Washington: Secretary of State John Kerry is returning to the Middle East today for security talks in Egypt and discussions in Qatar with Arab foreign ministers whose countries are wary of the nuclear deal struck with Iran. He will not visit Israel, America’s foremost Mideast ally and the primary foreign opponent of the Iran agreement. US officials rejected suggestions that Kerry’s omission of Israel from the itinerary signaled that the Obama administration had given up trying to convince Israeli leaders of the merits of the Iran deal. They noted that Defense Secretary Ash Carter had visited the Jewish state in mid-July and that contacts with Israeli officials continue to be robust.
The last time Kerry spoke with Israeli Prime Minister Benjamin Netanyahu was on July 16, two days after the Iran deal was concluded.
Officials said the Iran-related portion of the trip was primarily designed to follow-up on a May meeting that President Barack Obama hosted for Arab leaders at Camp David at which the US promised them enhanced security cooperation and expedited defense sales to guard against a potential Iranian threat.
The officials, who spoke on condition of anonymity because they were not authorized to discuss Kerry’s trip publicly, said the talks in Qatar would take stock of progress made on those goals, particularly since the Iran deal was signed.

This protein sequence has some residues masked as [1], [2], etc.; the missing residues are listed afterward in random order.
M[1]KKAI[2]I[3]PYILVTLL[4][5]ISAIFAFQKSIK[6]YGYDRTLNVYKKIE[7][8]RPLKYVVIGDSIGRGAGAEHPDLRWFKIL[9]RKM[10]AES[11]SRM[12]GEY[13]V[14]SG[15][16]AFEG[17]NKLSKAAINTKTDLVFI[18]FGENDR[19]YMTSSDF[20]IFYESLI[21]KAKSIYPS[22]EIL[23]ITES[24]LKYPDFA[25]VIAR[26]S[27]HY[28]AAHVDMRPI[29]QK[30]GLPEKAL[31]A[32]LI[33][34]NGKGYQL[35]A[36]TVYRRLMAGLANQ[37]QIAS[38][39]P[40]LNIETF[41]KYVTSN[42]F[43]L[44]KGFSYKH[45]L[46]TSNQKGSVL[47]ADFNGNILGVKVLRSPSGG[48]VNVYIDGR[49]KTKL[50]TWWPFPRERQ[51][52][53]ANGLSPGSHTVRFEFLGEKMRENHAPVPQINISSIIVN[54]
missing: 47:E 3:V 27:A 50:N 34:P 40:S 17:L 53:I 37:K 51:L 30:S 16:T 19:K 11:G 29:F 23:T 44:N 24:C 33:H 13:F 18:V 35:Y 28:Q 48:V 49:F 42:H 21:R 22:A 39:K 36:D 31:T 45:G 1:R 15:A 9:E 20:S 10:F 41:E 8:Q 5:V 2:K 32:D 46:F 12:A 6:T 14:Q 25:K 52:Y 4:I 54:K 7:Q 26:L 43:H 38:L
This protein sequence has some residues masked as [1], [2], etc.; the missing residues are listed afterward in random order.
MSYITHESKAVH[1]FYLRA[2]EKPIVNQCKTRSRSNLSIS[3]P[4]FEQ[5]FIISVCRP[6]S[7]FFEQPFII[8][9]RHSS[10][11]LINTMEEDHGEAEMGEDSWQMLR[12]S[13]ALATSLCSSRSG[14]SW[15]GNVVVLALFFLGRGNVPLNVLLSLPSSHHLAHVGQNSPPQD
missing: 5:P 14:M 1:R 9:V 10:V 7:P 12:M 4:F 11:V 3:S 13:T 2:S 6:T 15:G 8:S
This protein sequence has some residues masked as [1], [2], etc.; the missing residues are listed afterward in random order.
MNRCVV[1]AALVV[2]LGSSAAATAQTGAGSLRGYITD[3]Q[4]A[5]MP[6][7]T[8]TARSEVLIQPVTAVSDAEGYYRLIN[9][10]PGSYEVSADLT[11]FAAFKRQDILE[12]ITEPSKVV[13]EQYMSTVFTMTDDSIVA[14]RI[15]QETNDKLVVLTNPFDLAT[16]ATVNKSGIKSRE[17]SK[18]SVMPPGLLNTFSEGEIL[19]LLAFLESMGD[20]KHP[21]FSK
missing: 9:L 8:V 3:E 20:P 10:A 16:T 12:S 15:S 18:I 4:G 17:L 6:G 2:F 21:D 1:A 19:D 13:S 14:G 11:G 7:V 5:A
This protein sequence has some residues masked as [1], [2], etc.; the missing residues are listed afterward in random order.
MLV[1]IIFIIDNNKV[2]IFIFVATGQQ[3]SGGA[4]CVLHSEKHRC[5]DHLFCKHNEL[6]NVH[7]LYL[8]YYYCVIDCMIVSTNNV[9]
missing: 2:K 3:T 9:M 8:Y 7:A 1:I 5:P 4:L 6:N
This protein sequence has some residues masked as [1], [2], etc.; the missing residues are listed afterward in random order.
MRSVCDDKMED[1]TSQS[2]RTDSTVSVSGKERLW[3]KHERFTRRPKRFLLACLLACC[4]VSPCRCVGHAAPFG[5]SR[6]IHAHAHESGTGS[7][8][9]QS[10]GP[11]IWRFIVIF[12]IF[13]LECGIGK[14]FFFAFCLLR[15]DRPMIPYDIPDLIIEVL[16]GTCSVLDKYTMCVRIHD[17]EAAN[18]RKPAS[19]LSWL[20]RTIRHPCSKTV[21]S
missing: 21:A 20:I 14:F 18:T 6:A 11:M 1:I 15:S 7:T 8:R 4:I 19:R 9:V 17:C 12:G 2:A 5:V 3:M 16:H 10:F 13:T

One US official said that Kerry would use the meeting with the foreign ministers of the Gulf Cooperation Council to “try to respond to any remaining questions they might have, hopefully satisfy them and ensure that they are supporting our effort going forward.”
Iranian Foreign Minister Mohammad Javad Zarif visited Kuwait, Qatar and Iraq in a similar tour earlier this week to talk to his counterparts about the Iran deal.
Saudi Arabia is the largest and most influential member of the council and has been publicly supportive of the Iran deal, albeit with reservations. Just this week, the State Department authorized the sale to Saudi Arabia of USD 5.4 billion in Patriot missiles and related equipment along with USD 500 million in ammunition.